Let's be clear. There are NBA D-League players I pull for because they're good guys and because I want to see them get a chance to redeem themselves. There are players that aren't especially good guys but who legitimately have the ability to play. I pull for Ahearn not because of some nostalgic preference or underdog sensibility, nor for his Missouri roots that I identify with. I pull for Ahearn because he was the first D-League player that made me sit back and go "Wow. This kid has talent." And he's shown that with coaching and the right opportunity, he can at least be good, if not great. Yet this archaic, backward sentiment that Ollie will better protect the ball (even though the numbers say otherwise) wins out.



I really thought Hodge was going to make it. I thought with the impact he made on the coaches with his attitude, with the shooting training, with the roster space the Nets have, I thought he'd make it.

I thought wrong.

Hodge struggled to see the floor. This happened to a lot of the D-Leaguers. Instead of resting their starters or splitting games into solid rotations versus back end bench games, most coaches elected to just throw out the weakest lineups they could find that only used the middle of the rotation in an attempt to force them to gel. It was not succesful.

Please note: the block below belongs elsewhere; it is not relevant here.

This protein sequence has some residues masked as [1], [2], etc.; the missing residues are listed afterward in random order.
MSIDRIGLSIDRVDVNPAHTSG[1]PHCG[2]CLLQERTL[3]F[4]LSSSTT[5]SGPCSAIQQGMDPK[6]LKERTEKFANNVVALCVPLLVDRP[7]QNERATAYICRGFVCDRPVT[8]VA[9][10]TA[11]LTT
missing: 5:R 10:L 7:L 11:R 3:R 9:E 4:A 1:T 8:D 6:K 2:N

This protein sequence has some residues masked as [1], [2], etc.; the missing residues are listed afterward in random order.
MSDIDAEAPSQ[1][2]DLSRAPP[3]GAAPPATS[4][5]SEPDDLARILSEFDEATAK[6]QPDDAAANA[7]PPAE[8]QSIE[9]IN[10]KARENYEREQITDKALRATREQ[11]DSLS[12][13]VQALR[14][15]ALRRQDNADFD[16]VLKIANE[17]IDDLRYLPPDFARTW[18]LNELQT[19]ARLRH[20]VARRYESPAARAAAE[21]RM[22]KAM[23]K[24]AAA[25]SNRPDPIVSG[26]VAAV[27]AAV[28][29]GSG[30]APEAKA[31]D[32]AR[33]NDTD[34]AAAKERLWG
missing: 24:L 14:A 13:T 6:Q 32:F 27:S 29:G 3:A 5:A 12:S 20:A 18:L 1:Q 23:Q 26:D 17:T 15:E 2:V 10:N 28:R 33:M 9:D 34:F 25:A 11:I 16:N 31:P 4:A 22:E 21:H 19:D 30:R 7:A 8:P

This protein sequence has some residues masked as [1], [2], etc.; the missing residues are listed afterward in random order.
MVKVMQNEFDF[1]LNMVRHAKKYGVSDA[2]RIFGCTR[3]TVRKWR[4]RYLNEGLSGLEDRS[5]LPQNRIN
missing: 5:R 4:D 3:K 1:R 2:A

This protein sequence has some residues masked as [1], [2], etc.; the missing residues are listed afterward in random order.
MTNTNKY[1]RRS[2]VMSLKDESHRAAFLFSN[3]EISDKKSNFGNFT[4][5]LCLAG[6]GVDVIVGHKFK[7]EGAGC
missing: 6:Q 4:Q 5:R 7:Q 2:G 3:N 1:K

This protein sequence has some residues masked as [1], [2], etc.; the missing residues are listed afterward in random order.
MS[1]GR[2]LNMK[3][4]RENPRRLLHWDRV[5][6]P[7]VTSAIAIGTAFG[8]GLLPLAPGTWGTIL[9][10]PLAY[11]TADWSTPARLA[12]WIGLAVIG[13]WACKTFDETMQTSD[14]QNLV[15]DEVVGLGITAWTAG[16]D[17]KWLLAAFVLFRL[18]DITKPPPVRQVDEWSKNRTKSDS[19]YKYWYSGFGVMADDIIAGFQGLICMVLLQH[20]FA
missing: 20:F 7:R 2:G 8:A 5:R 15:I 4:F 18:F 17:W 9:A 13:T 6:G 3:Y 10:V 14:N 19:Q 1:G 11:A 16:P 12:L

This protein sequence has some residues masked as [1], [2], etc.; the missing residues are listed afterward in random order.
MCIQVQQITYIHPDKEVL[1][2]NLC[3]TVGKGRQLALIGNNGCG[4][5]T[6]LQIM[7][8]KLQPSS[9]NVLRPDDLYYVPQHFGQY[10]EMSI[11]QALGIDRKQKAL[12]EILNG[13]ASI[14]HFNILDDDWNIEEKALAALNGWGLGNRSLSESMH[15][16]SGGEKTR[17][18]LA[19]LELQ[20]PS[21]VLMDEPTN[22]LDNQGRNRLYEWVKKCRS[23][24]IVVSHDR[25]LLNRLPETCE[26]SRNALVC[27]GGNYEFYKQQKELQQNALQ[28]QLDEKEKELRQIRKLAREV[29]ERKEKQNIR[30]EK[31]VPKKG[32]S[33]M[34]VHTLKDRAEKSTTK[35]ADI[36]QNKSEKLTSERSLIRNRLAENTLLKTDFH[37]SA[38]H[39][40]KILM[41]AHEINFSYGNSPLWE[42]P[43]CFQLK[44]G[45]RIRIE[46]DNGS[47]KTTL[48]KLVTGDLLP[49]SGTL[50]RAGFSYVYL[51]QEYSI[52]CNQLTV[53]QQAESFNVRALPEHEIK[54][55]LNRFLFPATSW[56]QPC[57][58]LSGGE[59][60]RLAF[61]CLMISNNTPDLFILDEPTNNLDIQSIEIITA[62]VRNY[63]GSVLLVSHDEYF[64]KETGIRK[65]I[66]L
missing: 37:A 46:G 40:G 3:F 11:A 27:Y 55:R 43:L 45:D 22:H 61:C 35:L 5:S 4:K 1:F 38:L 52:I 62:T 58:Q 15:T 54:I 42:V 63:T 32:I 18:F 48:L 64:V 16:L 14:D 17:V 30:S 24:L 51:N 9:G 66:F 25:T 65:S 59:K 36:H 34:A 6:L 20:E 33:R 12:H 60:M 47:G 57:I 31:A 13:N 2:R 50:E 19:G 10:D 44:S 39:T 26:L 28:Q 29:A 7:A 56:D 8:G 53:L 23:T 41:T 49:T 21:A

New Jersey went 2-4. Thing was, Hodge was showing stuff, on and off the court. Just last night, even though he was held to five minutes, he got 2 points and 4 rebounds. 4 boards in five minutes from a backup guard. On Monday he had his best game of the preseason, scoring 8 points with 3 boards and 3 assists in only 11 minutes.

But no.

Likely the injury to Josh Boone and Yi Jianlian (AGAIN) were contributing factors, but it doesn't make it suck any less. Hodge has proven he can play at this level, finally has his head on, and has put the time in.



Yup, Chicago's just fine. No need for Elton Brown! No, not with Joakim Noah averaging 7.4 points per 40 minutes and Drew Gooden popping 15 foot baseline jumpers. Yup, everything's just great in ol' Chicago.

I blame Brown as much as the Bulls for this, though. You knew the Bulls weren't going to let him see the court. They had to get Rose used to playing with Thomas and Noah. They weren't going to experiment. Back to Europe,I would guess, for Brown.



The rest were predictable. Chris Alexander lacks polish, and Sam Presti isn't looking for raw right now. Fazekas still doesn't have the upper body strength he needs and Denver's too tight right now to try anything new.

Mike Taylor is the obvious good story for the D-League out of camp. In LA he's solidified a backup role with the Clippers and could even end up as a primary backup at point. Not bad for the first rookie ever drafted out of the D.

The only real hope left for a non-drafted D-Leaguer is in San Antonio, where Desmon Farmer and Tolliver are still battling it out. Farmer's been solid, been coachable, and has earned praise. Popovich understands the D-League system and didn't just shut him out of minutes because he wasn't an "NBA player." If Farmer catches on, it'll be amusing to see him light up teams that ignored him simply because he played in the D. But still, people will fail to recognize that slowly, but surely, the D is producing NBA talent more and more. It will go unseen, and these players as blips on the screen.